How to ensure that shadow IT doesn't put your data at risk in 2015

The spectre of shadow IT
The spectre of shadow IT

The prevalence of shadow IT is expected to increase this year, so if clamping down on and taking control of this phenomenon wasn't on your work-related new year's resolutions list, perhaps it should have been!

Shadow IT snuck into the spotlight in 2014 and according to research, it will only expand throughout 2015. Our January 2015 Cloud Report found that on average there are now 613 cloud apps in use within an organisation, up from 579 in Q3 2014. Many of these apps are business-critical, but the report shows that 88% are not enterprise-ready. Perhaps most worrying is the fact that the majority of cloud apps are unsanctioned – meaning that IT is totally in the dark about their use (that's shadow IT, for the uninitiated).

Cloud pain

Faced with these sort of challenges, it's hardly surprising that data breaches are on the rise. IT departments are battling to remain vigilant to seemingly invisible threats. Cloud apps are a pain point for three main reasons:

  • Businesses can't manage what they can't see, and unsanctioned cloud apps will remain invisible without careful inspection.
  • Cloud apps are accessed by a growing number of devices, and networks are consequently becoming increasingly amorphous.
  • Many cloud apps enable simple content sharing, making it easy to expose data and potentially sensitive information.

Five steps to heaven

So what can be done to tackle these issues? With careful planning, clever policy and staff coaching, it is possible to enjoy the productivity and convenience of cloud apps without the increased risk of data loss or theft.

Here are five practical steps organisations can take to improve their cloud app security stance.

1. Discover what enterprise cloud apps are in your environment and assess the risks they pose. First uncover what security, auditability, and business continuity capabilities those apps have. Then look to understand which employees are using them and explain your findings to users, educating them on the risks and possible effects. Do these apps offer encryption of data-at-rest, ensuring that data would be protected in the event of a breach?

Apps should also be checked for separation of tenant object stores in the cloud, so that if an adjacent tenant experiences a breach, you can be sure your data will remain secure. It's a good idea to make sure you have a backup and disaster recovery plan so that in the event that information is deleted or corrupted, the business will be operational again without delay.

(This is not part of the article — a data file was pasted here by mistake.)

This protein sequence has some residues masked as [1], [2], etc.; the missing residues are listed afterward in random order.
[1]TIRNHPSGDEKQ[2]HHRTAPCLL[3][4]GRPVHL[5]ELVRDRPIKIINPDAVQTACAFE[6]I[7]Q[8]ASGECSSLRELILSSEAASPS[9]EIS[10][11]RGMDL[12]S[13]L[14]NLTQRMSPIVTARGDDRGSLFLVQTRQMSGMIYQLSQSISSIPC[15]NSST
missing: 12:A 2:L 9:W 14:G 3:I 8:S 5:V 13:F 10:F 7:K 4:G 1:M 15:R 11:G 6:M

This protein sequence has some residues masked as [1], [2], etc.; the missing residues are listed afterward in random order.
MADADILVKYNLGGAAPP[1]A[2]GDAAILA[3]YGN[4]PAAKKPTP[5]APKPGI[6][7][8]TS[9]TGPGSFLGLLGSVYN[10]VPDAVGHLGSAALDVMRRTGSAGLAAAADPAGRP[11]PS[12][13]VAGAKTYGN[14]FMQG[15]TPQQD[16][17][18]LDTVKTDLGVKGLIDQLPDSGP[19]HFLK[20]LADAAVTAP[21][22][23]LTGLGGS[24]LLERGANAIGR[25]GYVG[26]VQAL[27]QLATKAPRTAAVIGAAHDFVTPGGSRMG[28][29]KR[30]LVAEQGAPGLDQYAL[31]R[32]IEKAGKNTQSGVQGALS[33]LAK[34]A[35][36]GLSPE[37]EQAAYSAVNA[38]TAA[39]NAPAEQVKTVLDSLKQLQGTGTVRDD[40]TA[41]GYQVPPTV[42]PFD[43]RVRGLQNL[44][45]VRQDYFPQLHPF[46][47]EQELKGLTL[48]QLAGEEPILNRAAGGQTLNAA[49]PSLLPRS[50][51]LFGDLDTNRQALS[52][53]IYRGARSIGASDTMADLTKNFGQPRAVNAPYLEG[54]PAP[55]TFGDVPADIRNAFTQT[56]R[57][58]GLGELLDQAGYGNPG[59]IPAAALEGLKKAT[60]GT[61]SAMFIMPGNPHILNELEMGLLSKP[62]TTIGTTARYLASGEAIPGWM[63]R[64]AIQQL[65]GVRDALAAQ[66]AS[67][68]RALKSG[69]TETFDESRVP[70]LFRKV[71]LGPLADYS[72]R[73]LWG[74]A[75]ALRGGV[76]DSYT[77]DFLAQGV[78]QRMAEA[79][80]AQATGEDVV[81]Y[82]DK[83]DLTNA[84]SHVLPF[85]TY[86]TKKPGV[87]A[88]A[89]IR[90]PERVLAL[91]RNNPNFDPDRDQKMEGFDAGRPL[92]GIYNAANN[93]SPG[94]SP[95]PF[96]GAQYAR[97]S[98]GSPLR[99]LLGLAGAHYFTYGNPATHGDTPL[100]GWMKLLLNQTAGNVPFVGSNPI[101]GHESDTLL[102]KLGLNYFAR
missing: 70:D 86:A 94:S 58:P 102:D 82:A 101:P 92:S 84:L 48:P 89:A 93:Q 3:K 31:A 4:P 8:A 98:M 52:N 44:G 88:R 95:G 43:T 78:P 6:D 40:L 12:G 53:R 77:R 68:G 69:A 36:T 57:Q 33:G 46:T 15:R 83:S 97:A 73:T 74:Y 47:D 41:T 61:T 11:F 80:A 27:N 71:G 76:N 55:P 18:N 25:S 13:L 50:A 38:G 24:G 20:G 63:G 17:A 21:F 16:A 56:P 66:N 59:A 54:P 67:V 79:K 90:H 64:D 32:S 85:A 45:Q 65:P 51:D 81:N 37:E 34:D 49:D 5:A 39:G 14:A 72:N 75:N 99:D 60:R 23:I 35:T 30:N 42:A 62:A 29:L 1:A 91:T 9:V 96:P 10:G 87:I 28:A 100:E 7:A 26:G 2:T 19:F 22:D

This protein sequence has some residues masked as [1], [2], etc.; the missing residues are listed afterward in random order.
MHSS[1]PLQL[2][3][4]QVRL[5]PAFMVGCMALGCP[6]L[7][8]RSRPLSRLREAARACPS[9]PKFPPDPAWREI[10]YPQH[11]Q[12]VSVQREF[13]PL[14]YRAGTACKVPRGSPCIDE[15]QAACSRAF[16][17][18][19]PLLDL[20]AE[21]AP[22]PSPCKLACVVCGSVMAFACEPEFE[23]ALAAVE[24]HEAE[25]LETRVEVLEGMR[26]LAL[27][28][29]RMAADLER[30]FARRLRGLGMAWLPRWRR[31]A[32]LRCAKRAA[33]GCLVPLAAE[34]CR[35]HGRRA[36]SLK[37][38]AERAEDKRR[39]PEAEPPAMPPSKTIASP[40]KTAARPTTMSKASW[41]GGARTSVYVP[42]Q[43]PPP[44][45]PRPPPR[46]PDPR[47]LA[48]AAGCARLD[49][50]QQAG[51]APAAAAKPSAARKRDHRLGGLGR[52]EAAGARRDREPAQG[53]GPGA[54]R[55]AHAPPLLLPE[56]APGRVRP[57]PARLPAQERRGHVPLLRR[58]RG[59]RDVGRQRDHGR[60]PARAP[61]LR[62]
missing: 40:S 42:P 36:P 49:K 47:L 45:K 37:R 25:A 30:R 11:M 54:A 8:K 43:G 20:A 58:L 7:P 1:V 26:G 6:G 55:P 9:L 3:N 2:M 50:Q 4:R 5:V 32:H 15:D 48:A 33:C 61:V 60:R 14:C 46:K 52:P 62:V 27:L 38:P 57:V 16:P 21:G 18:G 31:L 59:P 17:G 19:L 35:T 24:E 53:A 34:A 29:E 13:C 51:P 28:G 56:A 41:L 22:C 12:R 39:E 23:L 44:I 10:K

2. Consolidate low-quality apps in one of the following ways: Create corporate policy and collaborate with users or lines-of-business to refine it. Coaching employees can lead to fewer risky behaviours, so publicise app ratings and usage data to convince stakeholders to migrate to more secure apps. Enforce policies to block risky app activity such as the "upload" or "share" functionality, and advise users to think before committing cloud security sins. Finally, and only if the app offers truly poor security and the risk is simply too great, block the app entirely. The crucial element here is to guide users towards preferable alternatives – if you close one road, you have to provide alternative directions so employees can still get the job done.

3. Understand the information housed in cloud apps. This means finding out what data employees are uploading to cloud apps, but also all data held in other apps. The answers will almost certainly surprise you. Think about customer or employee data sitting in files or database records, intellectual property such as software source code, confidential plans or product information, and non-public financial data – all of which will be out in the open if that unsecure cloud app is breached.

4. Gain visibility into how employees are using cloud apps. This means getting a picture of uploads, downloads, and sharing – but surely downloads are okay? Not necessarily, because this includes users downloading content from a vulnerable or known unsecure app which could contain a malicious entity, or unauthorised users downloading data from, for example, an HR app. IT departments can't spot suspicious or unusual behaviour without knowing what "normal" behaviour looks like, so make sure everyday patterns are observed and monitored for anomalous activity.

5. Mitigate risk through granular policy. Start with business-critical apps or those holding sensitive data and think about implementing the following policies: IT departments can allow the app, but set policy to block the upload of certain data (e.g. personally identifiable information). Or they can allow the app itself, but block the upload of sensitive data to low-quality apps or those without a certain level of security or specific features such as multi-factor authentication.

As a last resort, IT teams could also choose to block apps with known vulnerabilities. Communication with users is especially important in this last case to avoid frustration, but coaching on data policy for all users should be a critical part of an organisation's cloud app security stance.

Get started on these matters now, take things step-by-step, and with a bit of energy and a steady focus, 2015 could be your best year yet for cloud security.

  • Eduard Meelhuysen is VP EMEA at Netskope